If the Headhunter Won’t Call,
You May Apply to One of These

It’s been said that we’re living through the wonders of a ‘courtesan economy.’ In fact, if there’s a profession that has shown a lot of resilience during this crisis, it has certainly been the world’s oldest. Apparently, and against what you may have heard, One Percenters continue to sleep really well, and often with high-paid company.
Now, if you’re nowhere near possessing curvaceous assets to market, or your bloodline left you wanting, you may be actually losing some sleep lately. But fear not: there are still plenty of positions available. To be sure, on the fringe of society, yes, some involving firearms, possibly, others not easily identifiable, perhaps, but they’re out there.
For example, have you ever had to ‘extract’ some valuable information from someone, that wouldn’t be forthcoming if you wouldn’t resort to some specific set of physical skills? Boy, do we have a place for you to start. Or let’s supposed you’re pursuing a higher education but lack the resources? don’t worry, there’s a university that can work out a plan with you (hint: it involves eating).
And so on. Don’t we all keep hearing about how poor people all of a sudden have decided they’re not in a mood to find a job, preferring instead to heap those fat government checks? Well, at least that’s what we’ve read from a presidential campaign brochure. But you’ll see, also, that some job offers can actually make a difference in the big scheme of things. So it’s all good.

Take this Greenville, Texas, unfortunate event that may yet represent a windfall to those who may land a hand finding out the culprits. For hundreds of years, Native Americans have considered the birth of a white buffalo calf a prophetic sign that indicates the beginning of ‘life’s sacred hoop.’ It really is a genetic rarity and statistically, it only happens once in every 10 million births.
Less than a year ago, residents of the Lakota Ranch celebrated just such an event, the birth of Lightning Medicine Cloud. But on April 30th, the calf was found slaughtered and skinned, and its mother, Buffalo Woman, which was probably poisoned. The brutal deaths are still puzzling locals, including Arby Little Soldier, the ranch’s operator and a great-great-great grandson of legendary Sitting Bull.

Now, anyone can cash a considerable bounty by just finding who killed the animals. It won’t be easy. The tight-knitted community is weary of outsiders, and may not welcome the intrusion of a mercenary with no connections to the local traditions. But, times are tough, and if you think you have what it takes, by all means, get packing.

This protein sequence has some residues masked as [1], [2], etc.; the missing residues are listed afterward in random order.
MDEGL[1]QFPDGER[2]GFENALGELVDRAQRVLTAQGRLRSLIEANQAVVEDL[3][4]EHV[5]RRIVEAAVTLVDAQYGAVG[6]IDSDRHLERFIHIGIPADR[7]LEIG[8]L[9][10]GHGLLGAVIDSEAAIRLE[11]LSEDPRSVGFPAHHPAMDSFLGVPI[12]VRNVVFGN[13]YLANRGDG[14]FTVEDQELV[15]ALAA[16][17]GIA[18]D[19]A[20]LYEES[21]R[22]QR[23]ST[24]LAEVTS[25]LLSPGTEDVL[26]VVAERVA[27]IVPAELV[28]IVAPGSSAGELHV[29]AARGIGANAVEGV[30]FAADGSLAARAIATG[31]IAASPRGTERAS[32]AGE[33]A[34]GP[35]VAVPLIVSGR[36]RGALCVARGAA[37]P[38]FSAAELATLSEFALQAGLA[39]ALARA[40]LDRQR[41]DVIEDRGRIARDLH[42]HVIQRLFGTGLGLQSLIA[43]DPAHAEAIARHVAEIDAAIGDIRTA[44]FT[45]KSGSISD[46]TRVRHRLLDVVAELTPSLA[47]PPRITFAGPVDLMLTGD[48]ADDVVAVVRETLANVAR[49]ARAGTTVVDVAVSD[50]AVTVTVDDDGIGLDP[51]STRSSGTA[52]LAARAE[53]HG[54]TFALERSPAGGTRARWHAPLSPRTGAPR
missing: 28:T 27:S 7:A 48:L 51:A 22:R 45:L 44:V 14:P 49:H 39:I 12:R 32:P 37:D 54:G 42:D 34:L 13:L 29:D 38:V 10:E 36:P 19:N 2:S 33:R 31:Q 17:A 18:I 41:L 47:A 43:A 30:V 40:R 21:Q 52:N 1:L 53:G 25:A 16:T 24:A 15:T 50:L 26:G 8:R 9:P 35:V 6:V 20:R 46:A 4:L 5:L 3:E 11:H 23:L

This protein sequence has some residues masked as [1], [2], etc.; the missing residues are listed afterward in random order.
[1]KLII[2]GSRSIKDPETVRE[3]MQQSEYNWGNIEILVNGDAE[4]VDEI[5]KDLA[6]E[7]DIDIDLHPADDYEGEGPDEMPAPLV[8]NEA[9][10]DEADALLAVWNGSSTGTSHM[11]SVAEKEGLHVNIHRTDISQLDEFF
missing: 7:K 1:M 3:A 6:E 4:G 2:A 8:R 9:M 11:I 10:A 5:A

In Rio, the Society of Aesthetic Medicine has come up with a novel way of helping poor, uneducated Brazilians to find jobs. No, not offering receptionist positions or a spot in the vibrant but underrated market for office cleaners. Their solution is to give free injections of botox and other beautifying procedures to those who couldn’t possibly afford them.
‘Beauty Is a Right,’ is their motto, and the rationale is that the treatment will ultimately improve the patients’ chances of landing a paid job. In a country which values the culture of physical appearance, and where higher education leading to better jobs remains inaccessible to the majority, the idea does help sell Brazil’s image as a land of stark social contrasts and unbound creativity.
Living in one of the fastest-growing economies in the world today, Brazilians have long embraced such glaring contradictions as part of their DNA. Thus, despite a dominant African race component in the majority of its population, the country’s known for its European-looking supermodels. And even though many still die for lack of medical care, its world-class plastic surgeons are always in demand.
Which is also high from thousands who’re seeking to take advantage of the free procedures. Face-lifts, breast and buttock implants and liposuction are some of the most popular in the few days a year when low-income people can apply for free or cut-rate cosmetic surgeries.